Yes, especially if one parent stays at home and one parent goes to work that is a point that comes up often and that really gets to the heart of the problem, which is we’re not valuing the domestic work and emotional labor that are being done throughout the day. Especially if you’re home with young children that are in the house all day there’s never a break. I used to envy my husband’s commute to work. I was like oh what I would give to sit in the car and listen to a podcast that isn’t child-appropriate. You kind of forget you have these little breaks even though you are in that job all day that often a stay-at-home parent does not get.
One thing that’s also likely to happen during these conversations and confrontations is the person who is accused says “Well, I do X and Y that is also unaccounted for.” Is there a way to dole out the labor? Should couples list out the things they do? Draw out both regular chore lists and mental chore lists so everything is on the table?
I think that can work for some couples. One of the authors I quote in my book sort of did that thing with her husband. They divided it out and did it once and that was it.
That would drive me insane.
Me too. I found that really difficult because I think there’s an ebb and flow that goes with our life that makes things really difficult. It’s not a day to day thing. That’s a really difficult thing for me to wrap my head around. I think splitting things 50-50 is a pipe dream. You’re never going to get that balance. It’s really natural for couples to do this where they both undervalue each other’s work or don’t see each other’s work. So, there are these instances where the other partner can say, “Well, I do this and this and you never notice this.” But we’re getting back into that bickering stage where we’re not really making progress with the issue and just trying to win the battle.
I also don’t think this is something where you shouldn’t be keeping score. It really involves both partners being really aware with what it takes to make everything work to keep everything running and happy and I think it’s a harder job for men because they aren’t raised in a way that really supports deeply noticing things that needs to go on in their lives. Because they’ve been taught that that’s not their job and women have been conditioned to keep everyone comfortable and keep them happy. And so you know there’s a learning curve there and I think that, so long as both partners recognize that and adjust their expectations accordingly and then we can start to move forward.
One thing that I think is common in relationships is this feeling of “Oh I know this and I do it right so I might as well just get it done. It’s easier that way.”
Yes, that’s often very true. There’s often this sort of bulldozing that goes on where one says we’re better at this so we’re going to do it that way. And this is a really big thing. A lot of women who came into my work after reading that essay they were like “This is a problem we have to fix with our husbands. They need to be fixed. We need to do everything.” And I’m like Well, we need to do some inner work also. Because women do have a tendency to say that they’re really good at this work and not let anyone else touch it. And that’s a real problem.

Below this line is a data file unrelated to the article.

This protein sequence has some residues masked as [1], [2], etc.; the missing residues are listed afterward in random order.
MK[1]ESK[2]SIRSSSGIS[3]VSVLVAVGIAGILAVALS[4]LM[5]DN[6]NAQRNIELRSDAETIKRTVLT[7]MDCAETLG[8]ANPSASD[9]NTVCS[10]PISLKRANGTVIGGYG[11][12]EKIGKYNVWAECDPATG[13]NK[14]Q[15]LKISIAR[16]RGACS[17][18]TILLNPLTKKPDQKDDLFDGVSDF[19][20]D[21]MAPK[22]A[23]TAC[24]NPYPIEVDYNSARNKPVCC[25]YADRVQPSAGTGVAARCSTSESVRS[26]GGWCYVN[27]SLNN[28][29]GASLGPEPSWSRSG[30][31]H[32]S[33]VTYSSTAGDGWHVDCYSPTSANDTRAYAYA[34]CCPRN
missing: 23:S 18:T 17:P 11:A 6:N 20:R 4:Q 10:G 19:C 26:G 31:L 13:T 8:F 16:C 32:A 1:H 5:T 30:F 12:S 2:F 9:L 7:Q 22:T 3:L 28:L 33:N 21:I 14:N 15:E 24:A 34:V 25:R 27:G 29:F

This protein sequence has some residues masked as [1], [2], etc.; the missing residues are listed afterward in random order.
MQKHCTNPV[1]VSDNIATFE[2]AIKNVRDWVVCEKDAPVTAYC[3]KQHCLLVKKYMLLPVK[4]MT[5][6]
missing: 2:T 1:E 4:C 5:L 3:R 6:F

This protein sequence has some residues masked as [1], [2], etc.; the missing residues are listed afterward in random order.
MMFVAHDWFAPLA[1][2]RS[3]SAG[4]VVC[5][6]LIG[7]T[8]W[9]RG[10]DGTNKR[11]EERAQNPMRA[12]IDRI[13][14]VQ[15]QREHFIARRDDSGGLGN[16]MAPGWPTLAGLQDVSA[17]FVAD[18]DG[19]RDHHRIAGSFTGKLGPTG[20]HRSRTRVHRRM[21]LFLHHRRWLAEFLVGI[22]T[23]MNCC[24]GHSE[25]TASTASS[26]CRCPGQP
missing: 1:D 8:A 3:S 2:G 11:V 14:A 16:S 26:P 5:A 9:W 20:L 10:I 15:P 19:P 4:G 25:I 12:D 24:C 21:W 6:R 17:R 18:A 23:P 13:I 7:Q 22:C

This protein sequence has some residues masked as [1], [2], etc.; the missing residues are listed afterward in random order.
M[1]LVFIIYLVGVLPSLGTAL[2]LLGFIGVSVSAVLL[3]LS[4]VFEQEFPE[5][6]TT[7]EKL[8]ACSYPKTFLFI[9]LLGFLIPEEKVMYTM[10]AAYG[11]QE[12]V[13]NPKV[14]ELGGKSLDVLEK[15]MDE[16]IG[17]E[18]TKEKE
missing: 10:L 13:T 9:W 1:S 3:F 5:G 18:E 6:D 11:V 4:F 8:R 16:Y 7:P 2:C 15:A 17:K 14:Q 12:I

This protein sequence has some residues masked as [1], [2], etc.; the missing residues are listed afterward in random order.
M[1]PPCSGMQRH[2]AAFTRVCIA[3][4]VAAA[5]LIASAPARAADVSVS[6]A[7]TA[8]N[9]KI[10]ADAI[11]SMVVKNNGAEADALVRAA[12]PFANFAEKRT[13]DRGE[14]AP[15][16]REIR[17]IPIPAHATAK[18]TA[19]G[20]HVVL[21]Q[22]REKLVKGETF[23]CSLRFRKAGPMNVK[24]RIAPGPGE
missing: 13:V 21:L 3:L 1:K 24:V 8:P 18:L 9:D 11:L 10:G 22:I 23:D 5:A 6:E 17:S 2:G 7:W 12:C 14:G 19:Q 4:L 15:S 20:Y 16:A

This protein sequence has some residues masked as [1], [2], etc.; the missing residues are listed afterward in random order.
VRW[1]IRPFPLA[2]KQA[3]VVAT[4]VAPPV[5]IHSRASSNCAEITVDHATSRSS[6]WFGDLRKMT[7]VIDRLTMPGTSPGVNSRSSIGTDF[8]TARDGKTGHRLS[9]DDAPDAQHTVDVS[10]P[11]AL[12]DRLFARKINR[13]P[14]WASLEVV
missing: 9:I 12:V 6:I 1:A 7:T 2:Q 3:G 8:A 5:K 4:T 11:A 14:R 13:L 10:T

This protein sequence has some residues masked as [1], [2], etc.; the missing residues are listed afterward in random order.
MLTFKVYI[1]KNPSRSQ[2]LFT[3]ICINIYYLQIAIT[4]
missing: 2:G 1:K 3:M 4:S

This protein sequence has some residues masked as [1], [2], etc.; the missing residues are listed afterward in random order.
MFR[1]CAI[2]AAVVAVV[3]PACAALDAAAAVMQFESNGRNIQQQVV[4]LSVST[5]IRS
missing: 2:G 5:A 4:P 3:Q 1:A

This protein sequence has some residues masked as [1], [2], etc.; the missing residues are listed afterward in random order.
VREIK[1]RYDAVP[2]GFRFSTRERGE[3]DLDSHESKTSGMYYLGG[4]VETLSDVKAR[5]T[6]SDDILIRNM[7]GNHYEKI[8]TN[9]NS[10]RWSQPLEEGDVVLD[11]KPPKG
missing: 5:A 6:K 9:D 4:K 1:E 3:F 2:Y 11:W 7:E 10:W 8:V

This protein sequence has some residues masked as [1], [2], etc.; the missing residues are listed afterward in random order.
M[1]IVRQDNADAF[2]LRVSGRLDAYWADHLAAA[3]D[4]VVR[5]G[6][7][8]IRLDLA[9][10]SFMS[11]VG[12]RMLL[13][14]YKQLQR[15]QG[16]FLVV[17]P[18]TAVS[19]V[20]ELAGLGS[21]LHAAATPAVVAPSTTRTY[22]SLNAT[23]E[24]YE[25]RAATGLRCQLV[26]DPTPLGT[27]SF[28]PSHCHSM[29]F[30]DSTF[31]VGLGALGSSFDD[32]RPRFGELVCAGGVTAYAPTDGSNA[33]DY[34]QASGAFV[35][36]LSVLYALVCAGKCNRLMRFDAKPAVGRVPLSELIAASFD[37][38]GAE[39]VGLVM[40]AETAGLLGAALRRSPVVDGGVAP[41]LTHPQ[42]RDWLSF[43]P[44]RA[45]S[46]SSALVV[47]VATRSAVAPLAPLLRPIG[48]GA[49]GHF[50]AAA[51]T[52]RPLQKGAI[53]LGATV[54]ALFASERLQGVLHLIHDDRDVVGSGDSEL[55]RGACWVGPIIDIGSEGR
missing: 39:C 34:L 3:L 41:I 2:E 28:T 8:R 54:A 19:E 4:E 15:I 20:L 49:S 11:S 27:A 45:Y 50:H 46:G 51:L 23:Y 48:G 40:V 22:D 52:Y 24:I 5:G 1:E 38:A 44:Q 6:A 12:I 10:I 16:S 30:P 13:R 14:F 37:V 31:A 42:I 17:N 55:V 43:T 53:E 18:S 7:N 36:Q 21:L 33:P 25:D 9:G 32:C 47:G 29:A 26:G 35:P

I was really micro managing my husband. Even when I was writing this book I was figuring out how to strike this balance. So, I was standing over his shoulder trying to tell him how to do everything as he’s taking it on. And it didn’t work at all. Looking back, it’s obvious why it didn’t because he felt like he was never going to be able to live up to my standards. And once I sort of backed off and let him gain that confidence on his own, it was just shocking to me that I had held him back for so long from being a really fully involved member of our family, and for being a really involved parent.
And without both partners recognizing what contributes to these feelings, it creates this perfect atmosphere for arguments.
I do think everything stems from this and it stems from what we learn from our social conditioning throughout our lives. The thinking is: I’m supposed to be good at this and you’re not supposed to be good at this and we’re going to divide this up in a way that works for no one.
When do you think the conversation take place? If someone doesn’t recognize this and isn’t alerted to it, that’s a problem.
I think that’s a really easy trap to fall into. The thing I tell people the most about opening up this conversation is try not to do it when you are in that state of being really overwhelmed and resentful. That’s obviously the route I went when I first wrote about it. I was crying in the closet and having a meltdown on Mother’s Day. That conversation did not go great.
I think one of the best things I’ve done is that when I’ve listened to a podcast that really gets it or I read an article that I think encompasses anything that I want to discuss with my husband, I’ll say “Hey, can you read this?” or “Can we discuss this together?” That way, we’re discussing it from a cultural perspective that is doesn’t feel as personal. And then we can bring in This is how this affects me in our relationship and in our life and we’re doing it from a place of calm and we’re evaluating it from afar. It’s much easier to do than when you’re in the middle of a heated moment.
Looking at all of this, what do you think all couples needs to acknowledge?
Emotional labor will always be relevant because even when it’s not going to be tied to gender and that gender division, it’s still going to be a problem where we have to balance it out and make it work. I think it’s a relationship problem more than anything.
Awareness is the biggest thing that we’re trying to overcome right now. We’re just starting to have language to talk about emotional labor and this invisible mental load work and this management of that work that we’re doing. I think that having these conversations is really important. And that’s what’s going to move us all forward. We really have to be aware of what culture is teaching us and be aware of how we don’t need to buy into all of that. We don’t need to buy into the idea that men don’t know how to do this work or that women are doing absolutely everything all the time. We can find that middle ground and start to work from there.